Khiyars

The term khiyar refers to an option or right of tic buyer & seller to rescind a contract of sale.

There are five Khiyars in a contract which are as follows:

  • Khiyar-e-Shart (Optional condition)

At the time of sale, the buyer or seller can put a condition that either party has an option to rescind the sale within the specified number of days (such as 4 days). This option is called ”Khiyar e shart”.

Specification of the days is necessary for this Khiyar. Within this period, either party has the right to rescind/terminate the sale without any reason. If the buyer puts the condition, it is called Khiyar-e-Mushtari (option of the buyer) and when put by the seller, it is called Khiyar-e- Bai (option of the seller). This Khiyar is nontransferable to the heirs.

  • Khiyar-e -Roiyyat (Option of inspecting goods)

Here the goods can be returned after inspection if they are not up to the specifications. This applies automatically to all contracts. For example, ’A’ buys machinery from ’B’ without seeing. However, ’A’ has the option to return the machinery after inspection.

  • Khiyar-e-Aib (Option of the defect)

Where the goods can be returned if found defective. It is the responsibility of the seller to supply the goods free of defect or point out the defect to the buyer. The seller is not allowed to hide the defect of the goods because it constitutes fraud. In one of the hadiths, Prophet P.B.U.H has stated:

“He is not amongst us who indulges in fraud.”

Therefore, the buyer has the right to return to good in the case where the presence of a deficiency is considered a defect in the market practice and which depreciates the value of the goods. For example, ‘A’ buys batteries from ‘B’. However, ‘A’ has the option to return them to ‘B’ if the batteries are found to be defective or not in working condition.

  • Khiyar-e-Wasf (Option of quality)

This option is available where the seller sells the goods by specifying a certain quality that is absent in the goods. For example, ’A’ buys a car from ‘B’ who has specified automatic transmission in the car. However, when ’A’ uses the car, he finds the transmission to be manual. Therefore, he has the right to return the car to ’B’ in the absence of that specific quality.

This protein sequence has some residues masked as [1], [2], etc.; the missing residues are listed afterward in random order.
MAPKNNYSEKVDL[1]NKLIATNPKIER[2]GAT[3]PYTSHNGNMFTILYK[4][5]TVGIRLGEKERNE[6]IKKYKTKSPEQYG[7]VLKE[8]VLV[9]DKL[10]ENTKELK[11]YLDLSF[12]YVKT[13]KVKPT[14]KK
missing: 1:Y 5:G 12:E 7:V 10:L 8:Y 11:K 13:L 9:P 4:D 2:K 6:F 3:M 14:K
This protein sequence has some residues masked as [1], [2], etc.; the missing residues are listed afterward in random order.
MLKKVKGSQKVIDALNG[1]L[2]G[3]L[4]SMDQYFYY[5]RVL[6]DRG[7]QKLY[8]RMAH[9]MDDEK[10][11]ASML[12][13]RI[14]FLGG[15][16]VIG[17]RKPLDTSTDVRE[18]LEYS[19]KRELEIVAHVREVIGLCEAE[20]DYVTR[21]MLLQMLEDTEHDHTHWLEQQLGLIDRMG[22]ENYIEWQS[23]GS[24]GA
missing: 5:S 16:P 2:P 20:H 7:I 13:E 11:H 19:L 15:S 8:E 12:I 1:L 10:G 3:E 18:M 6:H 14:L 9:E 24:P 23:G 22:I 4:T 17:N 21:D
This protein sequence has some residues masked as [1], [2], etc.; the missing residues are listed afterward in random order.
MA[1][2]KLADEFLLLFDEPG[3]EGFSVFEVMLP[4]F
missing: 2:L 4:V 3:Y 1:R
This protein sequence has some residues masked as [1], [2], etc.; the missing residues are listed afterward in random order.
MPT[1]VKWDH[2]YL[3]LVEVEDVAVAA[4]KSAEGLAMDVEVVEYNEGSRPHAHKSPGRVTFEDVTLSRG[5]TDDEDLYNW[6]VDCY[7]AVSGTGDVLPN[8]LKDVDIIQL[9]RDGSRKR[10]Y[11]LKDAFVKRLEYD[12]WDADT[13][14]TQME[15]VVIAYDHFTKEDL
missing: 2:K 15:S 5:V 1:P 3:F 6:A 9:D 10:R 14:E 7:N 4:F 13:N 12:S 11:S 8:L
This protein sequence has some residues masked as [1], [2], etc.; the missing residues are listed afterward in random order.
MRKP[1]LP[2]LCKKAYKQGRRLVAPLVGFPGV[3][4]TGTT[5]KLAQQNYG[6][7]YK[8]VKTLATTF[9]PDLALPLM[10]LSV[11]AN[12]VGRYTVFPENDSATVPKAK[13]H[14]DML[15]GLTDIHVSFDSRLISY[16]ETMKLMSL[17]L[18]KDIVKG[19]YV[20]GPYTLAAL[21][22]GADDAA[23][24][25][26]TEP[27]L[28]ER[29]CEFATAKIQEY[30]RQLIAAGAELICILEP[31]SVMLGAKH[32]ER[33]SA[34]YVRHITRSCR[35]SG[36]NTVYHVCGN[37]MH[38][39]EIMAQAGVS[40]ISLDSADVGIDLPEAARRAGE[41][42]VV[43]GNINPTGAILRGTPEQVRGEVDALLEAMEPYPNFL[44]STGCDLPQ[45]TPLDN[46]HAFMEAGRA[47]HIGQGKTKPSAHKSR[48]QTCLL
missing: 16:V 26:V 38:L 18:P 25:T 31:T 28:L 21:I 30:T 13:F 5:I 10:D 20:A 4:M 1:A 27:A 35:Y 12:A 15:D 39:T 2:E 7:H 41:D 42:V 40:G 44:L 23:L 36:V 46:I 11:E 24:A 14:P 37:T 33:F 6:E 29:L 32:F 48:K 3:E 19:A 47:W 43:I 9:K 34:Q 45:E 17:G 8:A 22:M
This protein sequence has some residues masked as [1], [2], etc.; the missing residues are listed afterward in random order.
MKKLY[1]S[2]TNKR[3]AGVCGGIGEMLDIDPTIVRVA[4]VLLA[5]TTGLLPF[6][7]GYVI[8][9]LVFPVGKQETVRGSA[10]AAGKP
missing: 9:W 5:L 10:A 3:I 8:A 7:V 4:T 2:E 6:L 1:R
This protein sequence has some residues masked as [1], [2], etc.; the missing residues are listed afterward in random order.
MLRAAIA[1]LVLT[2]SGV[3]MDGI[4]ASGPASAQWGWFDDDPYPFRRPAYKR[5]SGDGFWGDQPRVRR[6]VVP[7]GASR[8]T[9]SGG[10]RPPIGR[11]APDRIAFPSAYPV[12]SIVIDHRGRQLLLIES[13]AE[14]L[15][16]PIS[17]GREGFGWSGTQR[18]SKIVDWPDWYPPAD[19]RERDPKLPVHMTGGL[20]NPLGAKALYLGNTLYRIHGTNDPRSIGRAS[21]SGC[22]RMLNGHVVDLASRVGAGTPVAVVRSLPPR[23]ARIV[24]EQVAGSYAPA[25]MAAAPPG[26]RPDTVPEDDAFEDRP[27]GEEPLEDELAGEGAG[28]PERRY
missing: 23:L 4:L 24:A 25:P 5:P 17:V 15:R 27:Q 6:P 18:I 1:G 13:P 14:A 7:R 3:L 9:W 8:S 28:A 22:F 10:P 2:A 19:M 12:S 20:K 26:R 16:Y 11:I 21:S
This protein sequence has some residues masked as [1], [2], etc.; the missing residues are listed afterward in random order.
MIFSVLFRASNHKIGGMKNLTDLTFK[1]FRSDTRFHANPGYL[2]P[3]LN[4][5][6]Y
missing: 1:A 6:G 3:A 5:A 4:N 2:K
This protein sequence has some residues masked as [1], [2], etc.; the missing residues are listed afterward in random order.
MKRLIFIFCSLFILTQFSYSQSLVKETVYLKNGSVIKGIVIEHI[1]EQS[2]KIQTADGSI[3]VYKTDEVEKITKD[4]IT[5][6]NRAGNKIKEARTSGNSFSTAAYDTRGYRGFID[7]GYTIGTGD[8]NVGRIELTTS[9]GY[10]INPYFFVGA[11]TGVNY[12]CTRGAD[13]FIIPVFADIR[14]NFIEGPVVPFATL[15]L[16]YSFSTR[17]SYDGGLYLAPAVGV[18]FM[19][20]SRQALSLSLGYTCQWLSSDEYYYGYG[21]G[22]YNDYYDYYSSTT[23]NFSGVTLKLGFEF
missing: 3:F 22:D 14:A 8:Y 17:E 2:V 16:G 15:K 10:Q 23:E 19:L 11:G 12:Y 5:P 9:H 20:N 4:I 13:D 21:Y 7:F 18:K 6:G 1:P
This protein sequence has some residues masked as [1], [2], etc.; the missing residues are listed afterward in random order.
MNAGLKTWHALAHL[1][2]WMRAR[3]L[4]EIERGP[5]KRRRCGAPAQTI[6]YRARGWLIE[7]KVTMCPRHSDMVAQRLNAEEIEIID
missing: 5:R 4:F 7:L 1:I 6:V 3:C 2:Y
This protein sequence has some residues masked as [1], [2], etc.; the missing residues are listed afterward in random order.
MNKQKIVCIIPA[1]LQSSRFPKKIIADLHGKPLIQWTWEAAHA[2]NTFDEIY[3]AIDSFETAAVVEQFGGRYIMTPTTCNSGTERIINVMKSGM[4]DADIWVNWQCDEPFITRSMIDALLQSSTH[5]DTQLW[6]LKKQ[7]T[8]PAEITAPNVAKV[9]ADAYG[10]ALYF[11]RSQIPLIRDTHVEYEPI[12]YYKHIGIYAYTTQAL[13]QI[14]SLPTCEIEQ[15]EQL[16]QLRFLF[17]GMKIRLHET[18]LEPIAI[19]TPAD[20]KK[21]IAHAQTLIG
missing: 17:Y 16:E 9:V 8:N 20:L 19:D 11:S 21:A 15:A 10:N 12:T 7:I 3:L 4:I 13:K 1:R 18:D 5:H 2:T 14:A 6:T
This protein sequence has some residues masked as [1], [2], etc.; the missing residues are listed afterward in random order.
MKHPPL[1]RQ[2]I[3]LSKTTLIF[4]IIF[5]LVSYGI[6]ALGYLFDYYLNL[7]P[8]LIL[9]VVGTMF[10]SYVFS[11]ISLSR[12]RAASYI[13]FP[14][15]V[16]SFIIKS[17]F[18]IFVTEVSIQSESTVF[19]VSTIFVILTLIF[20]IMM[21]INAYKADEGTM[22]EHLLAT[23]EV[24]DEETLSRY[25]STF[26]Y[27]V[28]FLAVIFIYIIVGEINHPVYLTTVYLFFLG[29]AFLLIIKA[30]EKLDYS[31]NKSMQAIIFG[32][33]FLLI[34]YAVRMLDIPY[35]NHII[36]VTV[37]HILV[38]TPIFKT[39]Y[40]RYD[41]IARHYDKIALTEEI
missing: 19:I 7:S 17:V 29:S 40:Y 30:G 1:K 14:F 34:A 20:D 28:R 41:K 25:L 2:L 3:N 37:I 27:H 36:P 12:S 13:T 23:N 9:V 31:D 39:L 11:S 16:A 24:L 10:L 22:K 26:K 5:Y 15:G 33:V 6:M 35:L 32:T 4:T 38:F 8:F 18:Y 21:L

• Khiyar-e-Ghaban (Option of price)

Where the seller sells the goods at a price which is far expensive than the market price and the market price is not known to the buyer, a buyer has the right the return it to the seller. For example, a Parker pen is sold to ’A’ by ’B’ at a price of Rs.500. However, after the sale, ’A’ discovers its market price to be Rs. 250, In this case, “A” the option to return the pen to ‘B’.

Iqala (Recession of Contracts)

Where the parties freely consent to rescind the contract i.e. each party will give back the consideration received by it at the time of execution of the contract.

Neither the buyer nor the seller has the sole right to rescind the contract after the execution of a contract. Often the buyer wants to remind the contract after buying goods. In this case, it is necessary that he gets the consent of the seller. Therefore, this mutual agreement between buyer and seller to rescind the contract is called “Iqala.”

In one of the narrations, Prophet P.B.U.H has stated:

“He who does the Iqala (rescinding of the contract) with a Muslim who is not happy with his transaction, Allah will forgive his sins on the Day of Judgment.”

However, it may be noted that the price of the goods being returned under Iqala will remain unchanged.

Written by: Dr. Muhammad Imran Usmani

DISCLAIMER: Copyrights are reserved by Usmani and Co.

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